One of those diminutive starters is 5’11” sophomore point guard Malik Harmon (No. 1), who was the Rookie of the Year in the NEC last year. Although he has assisted on more than 15% of his team’s baskets when he’s been on the floor in their three D-I games, he has also posted an ugly 27.2% turnover rate.
Joining Harmon in the backcourt is junior guard Greg Brown (No. 12), who coach Rob Krimmel says is one of the NEC’s best defenders. Despite starting all four games, Brown is averaging just under 26 minutes per game, but has been the team’s best facilitator when he’s on the court, dishing dimes on more than a quarter of the team’s buckets.
To keep announcers and fans confused, the best player for the Red Flash is also named Brown — Earl Brown (No. 15). The 6’6″ wing has a quick first step and is a very good passer, but has a hard time carrying a very bad offense, with opponents able to focus most of their energy on him. Despite the added attention, Earl does a good job creating his own looks and getting to the line, but he does not convert those opportunities, having made just 50% of his free-throw attempts so far this season.
Senior Ollie Jackson (No. 22) is a 6’3″ guard who has also started every game, yet plays less than half of the team’s minutes. Although he played at the four against NEC opponents last season, Jackson stayed in his more natural role on the perimeter in the team’s season-opening loss at Cincinnati. He is just 1-for-10 from the field so far this season, and has a turnover rate just shy of 30%.
Rounding out the starting five is Ronnie Drinnon (No. 40), the team’s big man at 6’7″. Against a much bigger Cincinnati team, Drinnon actually did a respectable job in the post, showing nice touch on his hook shot, while also adding a turnaround jumper in the midrange. His rebounding numbers are ranked in the Top 500 on both ends of the court, so the Red Flash will need him to avoid foul trouble and stay on the court against Texas tonight.
The Red Flash have a very small rotation, with just two reserves seeing significant minutes. Junior Ben Millaud-Meunier (No. 11) is known as the team’s sharpshooter, although his 37.5% mark from long range is currently second on the team, behind Harmon’s 43.8%. Cincinnati chased Millaud-Meunier off the arc a few times, and he struggled to make them pay with his midrange game.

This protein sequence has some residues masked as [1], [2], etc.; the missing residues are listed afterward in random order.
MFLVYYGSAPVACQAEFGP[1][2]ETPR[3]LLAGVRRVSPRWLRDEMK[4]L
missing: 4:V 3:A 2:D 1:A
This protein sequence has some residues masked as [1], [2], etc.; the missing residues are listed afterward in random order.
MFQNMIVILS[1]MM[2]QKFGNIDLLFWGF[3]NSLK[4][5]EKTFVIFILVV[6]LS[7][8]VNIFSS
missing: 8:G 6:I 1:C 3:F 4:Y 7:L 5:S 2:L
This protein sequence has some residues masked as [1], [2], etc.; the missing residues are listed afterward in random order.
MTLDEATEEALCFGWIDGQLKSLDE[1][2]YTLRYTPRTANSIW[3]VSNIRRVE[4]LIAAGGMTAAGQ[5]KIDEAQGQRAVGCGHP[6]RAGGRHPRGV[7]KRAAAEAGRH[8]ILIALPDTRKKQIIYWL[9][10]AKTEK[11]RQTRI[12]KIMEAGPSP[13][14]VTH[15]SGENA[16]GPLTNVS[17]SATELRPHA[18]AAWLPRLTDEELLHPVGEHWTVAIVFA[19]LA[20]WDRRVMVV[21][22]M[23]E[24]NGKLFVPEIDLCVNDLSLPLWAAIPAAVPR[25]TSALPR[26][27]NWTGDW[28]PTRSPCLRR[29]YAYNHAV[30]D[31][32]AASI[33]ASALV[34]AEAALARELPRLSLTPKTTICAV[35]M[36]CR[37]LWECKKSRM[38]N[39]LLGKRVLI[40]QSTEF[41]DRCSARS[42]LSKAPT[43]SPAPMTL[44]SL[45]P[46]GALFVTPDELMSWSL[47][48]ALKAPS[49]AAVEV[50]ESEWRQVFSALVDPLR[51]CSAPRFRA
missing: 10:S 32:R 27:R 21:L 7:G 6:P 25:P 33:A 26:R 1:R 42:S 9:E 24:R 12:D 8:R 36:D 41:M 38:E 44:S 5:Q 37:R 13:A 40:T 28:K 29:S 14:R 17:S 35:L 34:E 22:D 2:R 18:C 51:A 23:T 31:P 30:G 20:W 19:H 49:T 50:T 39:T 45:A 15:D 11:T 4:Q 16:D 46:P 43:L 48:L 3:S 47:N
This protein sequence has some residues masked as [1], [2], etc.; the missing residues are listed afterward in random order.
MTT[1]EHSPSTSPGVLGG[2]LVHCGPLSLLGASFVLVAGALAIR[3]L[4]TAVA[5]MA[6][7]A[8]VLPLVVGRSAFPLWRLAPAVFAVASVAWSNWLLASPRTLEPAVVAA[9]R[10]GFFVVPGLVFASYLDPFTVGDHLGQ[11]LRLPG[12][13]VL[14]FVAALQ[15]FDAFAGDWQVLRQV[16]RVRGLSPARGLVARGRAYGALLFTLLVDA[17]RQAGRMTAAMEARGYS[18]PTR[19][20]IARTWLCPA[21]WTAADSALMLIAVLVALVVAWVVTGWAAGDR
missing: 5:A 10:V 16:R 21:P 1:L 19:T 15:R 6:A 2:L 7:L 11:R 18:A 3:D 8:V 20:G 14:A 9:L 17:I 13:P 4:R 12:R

Senior Dominique Major rounds out the rotation, providing quality on-ball defense. He was aggressive with the bounce against Cincinnati, but preferred to look for teammates once he found a crack. Most of Major’s shots come from outside, but he’s yet to find much success this season, having connected on just 28.6% of his looks.
Keys to the Game
This is one of those match-ups where our “Keys to the Game” section is something of a misnomer. Although St. Francis will likely slow the pace enough to keep tonight’s score from getting too ugly, there’s no reason why Texas should have any problems at all in this game. The Longhorns could likely win this one with a walk-on or two playing significant minutes, so these “keys” are simply ways that Texas can make the final margin even bigger.
1. Exploit the size advantage – With St. Francis having just one player at 6’7″, the Longhorns could easily go inside on each and every play. Cincinnati was able to abuse the Red Flash in the high-low game, simply dropping entry passes right over the top of the undersized defenders. Texas should focus on good ball movement against a disciplined-but-undersized defense, with an eye towards finding great angles for post entry passes.
2. Turn up the pressure – The Longhorns have posted outstanding defensive numbers this season without forcing very many turnovers. St. Francis, meanwhile, has struggled with controlling the basketball, and looked terrified against backcourt pressure in the loss to Cincinnati. If Texas wants to have some game-speed practice with their traps and pressure looks, this would be a night in which that would result in quite a few extra possessions.
3. Dominate the glass – St. Francis typically doesn’t earn second chances, and that’s even the case against like-sized opponents. However, they have been able to keep opponents from winning back their own missed shots, a statistic that defies conventional logic. The Longhorns should not have a hard time owning the defensive glass tonight, but can also take away one of the few strengths for St. Francis if they are able to win back a good share of their own misses.